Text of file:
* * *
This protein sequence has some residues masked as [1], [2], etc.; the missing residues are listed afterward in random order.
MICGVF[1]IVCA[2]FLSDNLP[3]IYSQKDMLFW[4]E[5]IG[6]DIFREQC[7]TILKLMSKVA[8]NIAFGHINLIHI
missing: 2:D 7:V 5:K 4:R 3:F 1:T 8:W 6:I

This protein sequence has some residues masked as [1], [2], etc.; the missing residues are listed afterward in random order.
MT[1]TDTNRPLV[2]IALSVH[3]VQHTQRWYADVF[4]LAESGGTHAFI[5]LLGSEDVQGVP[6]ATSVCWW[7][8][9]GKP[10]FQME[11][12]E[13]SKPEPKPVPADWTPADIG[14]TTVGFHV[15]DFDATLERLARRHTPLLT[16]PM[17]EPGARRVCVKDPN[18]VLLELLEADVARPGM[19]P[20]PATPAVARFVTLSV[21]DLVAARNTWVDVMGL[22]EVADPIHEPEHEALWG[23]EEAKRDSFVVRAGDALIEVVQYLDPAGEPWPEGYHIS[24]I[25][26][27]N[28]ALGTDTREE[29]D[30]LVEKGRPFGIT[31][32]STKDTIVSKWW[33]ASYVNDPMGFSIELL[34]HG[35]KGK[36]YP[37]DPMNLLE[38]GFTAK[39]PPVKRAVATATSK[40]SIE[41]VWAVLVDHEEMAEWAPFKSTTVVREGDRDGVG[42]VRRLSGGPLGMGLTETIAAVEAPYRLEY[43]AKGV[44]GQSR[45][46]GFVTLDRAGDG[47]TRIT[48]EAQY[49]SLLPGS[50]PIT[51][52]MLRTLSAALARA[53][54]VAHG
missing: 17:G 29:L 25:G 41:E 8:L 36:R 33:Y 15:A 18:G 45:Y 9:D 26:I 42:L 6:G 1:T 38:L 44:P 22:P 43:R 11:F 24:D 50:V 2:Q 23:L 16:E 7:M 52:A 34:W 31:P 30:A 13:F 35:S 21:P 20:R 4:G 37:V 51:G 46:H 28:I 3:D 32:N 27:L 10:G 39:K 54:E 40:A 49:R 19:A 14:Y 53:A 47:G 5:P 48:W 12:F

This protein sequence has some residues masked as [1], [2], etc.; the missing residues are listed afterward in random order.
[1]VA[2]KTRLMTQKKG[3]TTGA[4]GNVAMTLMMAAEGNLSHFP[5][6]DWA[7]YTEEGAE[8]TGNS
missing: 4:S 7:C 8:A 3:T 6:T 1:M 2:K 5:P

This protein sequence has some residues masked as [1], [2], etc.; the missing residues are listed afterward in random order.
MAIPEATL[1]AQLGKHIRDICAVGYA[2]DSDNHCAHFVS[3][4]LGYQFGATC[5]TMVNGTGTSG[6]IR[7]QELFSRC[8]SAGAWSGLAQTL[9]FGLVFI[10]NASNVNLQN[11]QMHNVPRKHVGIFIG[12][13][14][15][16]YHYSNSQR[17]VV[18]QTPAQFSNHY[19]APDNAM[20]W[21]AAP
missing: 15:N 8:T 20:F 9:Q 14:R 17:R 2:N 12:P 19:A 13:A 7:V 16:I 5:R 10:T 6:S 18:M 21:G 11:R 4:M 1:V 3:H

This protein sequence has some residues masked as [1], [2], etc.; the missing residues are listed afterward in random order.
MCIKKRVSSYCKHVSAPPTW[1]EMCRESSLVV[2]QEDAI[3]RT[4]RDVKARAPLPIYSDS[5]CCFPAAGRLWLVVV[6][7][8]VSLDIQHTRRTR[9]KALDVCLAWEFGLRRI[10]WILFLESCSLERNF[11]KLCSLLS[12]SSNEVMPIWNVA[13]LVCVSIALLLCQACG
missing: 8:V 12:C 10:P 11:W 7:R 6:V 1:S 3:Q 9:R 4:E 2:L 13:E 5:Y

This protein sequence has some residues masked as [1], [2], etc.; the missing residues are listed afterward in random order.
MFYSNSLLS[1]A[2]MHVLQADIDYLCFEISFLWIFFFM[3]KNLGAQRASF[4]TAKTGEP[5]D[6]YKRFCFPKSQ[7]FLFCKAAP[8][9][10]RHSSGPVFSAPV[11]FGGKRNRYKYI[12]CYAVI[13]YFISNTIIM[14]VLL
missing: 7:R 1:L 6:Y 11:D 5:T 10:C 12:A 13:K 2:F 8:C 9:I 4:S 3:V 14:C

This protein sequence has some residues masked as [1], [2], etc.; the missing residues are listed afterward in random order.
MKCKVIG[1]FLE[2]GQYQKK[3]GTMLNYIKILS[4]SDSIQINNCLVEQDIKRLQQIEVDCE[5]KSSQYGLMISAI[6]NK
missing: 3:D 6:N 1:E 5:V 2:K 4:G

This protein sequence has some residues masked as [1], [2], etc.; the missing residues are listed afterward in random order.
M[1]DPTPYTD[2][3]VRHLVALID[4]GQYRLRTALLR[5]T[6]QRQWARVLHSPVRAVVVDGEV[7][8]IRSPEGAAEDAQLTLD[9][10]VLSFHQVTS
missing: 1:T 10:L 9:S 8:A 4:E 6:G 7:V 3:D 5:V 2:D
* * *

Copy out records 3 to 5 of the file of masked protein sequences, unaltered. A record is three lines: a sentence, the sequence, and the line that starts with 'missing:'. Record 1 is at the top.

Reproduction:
This protein sequence has some residues masked as [1], [2], etc.; the missing residues are listed afterward in random order.
[1]VA[2]KTRLMTQKKG[3]TTGA[4]GNVAMTLMMAAEGNLSHFP[5][6]DWA[7]YTEEGAE[8]TGNS
missing: 4:S 7:C 8:A 3:T 6:T 1:M 2:K 5:P

This protein sequence has some residues masked as [1], [2], etc.; the missing residues are listed afterward in random order.
MAIPEATL[1]AQLGKHIRDICAVGYA[2]DSDNHCAHFVS[3][4]LGYQFGATC[5]TMVNGTGTSG[6]IR[7]QELFSRC[8]SAGAWSGLAQTL[9]FGLVFI[10]NASNVNLQN[11]QMHNVPRKHVGIFIG[12][13][14][15][16]YHYSNSQR[17]VV[18]QTPAQFSNHY[19]APDNAM[20]W[21]AAP
missing: 15:N 8:T 20:F 9:Q 14:R 17:R 2:N 12:P 19:A 13:A 7:V 16:I 5:R 10:T 6:S 18:M 21:G 11:R 4:M 1:V 3:H

This protein sequence has some residues masked as [1], [2], etc.; the missing residues are listed afterward in random order.
MCIKKRVSSYCKHVSAPPTW[1]EMCRESSLVV[2]QEDAI[3]RT[4]RDVKARAPLPIYSDS[5]CCFPAAGRLWLVVV[6][7][8]VSLDIQHTRRTR[9]KALDVCLAWEFGLRRI[10]WILFLESCSLERNF[11]KLCSLLS[12]SSNEVMPIWNVA[13]LVCVSIALLLCQACG
missing: 8:V 12:C 10:P 11:W 7:R 6:V 1:S 3:Q 9:R 4:E 2:L 13:E 5:Y